Washington, D.C.—Human Rights First today praised statements made by cabinet nominees during confirmation hearings this week rejecting the use of torture, and reiterates its call for President-elect Trump to immediately and publicly condemn the practice. During questioning this week Senator Jeff Sessions, General John Kelly, Rex Tillerson, and Representative Mike Pompeo all stated that they would abide by laws that ban the use of torture; in an interview last month President-elect Trump revealed that General James Mattis, nominee for secretary of defense, warned him against the use of waterboarding.
“National security experts, intelligence professionals, and generals and admirals have long-advocated against the use of torture as it is illegal, immoral, and counterproductive. This week’s statements by cabinet nominees are an important step toward reestablishing the bipartisan consensus against torture, and we urge President-elect Trump to heed the wise calls of his advisors,” said Human Rights First’s Raha Wala.
This week The New York Times released a letter signed by 176 of the nation’s most respected retired generals and admirals sent to President-elect Trump urging him to reject the use of torture. The letter, which includes 33 four-star generals and admirals, highlights the United States’ historic bipartisan opposition to torture and calls on President-elect Trump to continue this legacy.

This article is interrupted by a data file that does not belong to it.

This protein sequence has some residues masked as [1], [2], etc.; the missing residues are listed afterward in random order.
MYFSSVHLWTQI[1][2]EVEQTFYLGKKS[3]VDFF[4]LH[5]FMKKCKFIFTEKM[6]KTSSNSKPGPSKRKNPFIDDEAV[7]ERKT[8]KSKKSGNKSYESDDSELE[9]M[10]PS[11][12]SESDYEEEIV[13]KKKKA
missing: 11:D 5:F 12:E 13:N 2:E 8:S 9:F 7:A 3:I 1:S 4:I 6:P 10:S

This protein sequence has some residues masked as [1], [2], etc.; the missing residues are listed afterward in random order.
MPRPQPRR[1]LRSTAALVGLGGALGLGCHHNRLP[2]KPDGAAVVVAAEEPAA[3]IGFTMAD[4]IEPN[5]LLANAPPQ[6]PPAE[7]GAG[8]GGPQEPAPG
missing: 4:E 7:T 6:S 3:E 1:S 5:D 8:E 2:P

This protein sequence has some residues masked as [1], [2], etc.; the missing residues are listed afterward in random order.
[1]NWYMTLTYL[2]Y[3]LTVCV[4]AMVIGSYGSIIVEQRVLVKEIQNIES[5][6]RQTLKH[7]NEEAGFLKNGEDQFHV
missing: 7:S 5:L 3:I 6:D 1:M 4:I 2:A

“We have over six thousand years of combined experience in commanding and leading American men and women in war and in peace, and believe strongly in the values and ideals that our country holds dear. We know from experience that U.S. national security policies are most effective when they uphold those ideals,” wrote the generals and admirals. “For these reasons, we are concerned about statements made during the campaign about the use of torture or cruel, inhuman, or degrading treatment of detainees in U.S. custody.”
Last year Senators McCain (R-AZ) and Feinstein (D-CA) sponsored landmark anti-torture legislation that reinforces the United States’ ban on the use of torture, including waterboarding and other so-called “enhanced interrogation techniques.” The legislation passed the Senate with the support of a broad bipartisan majority, which included the chairs and ranking members of the intelligence, armed services, homeland security, foreign relations, and judiciary committees.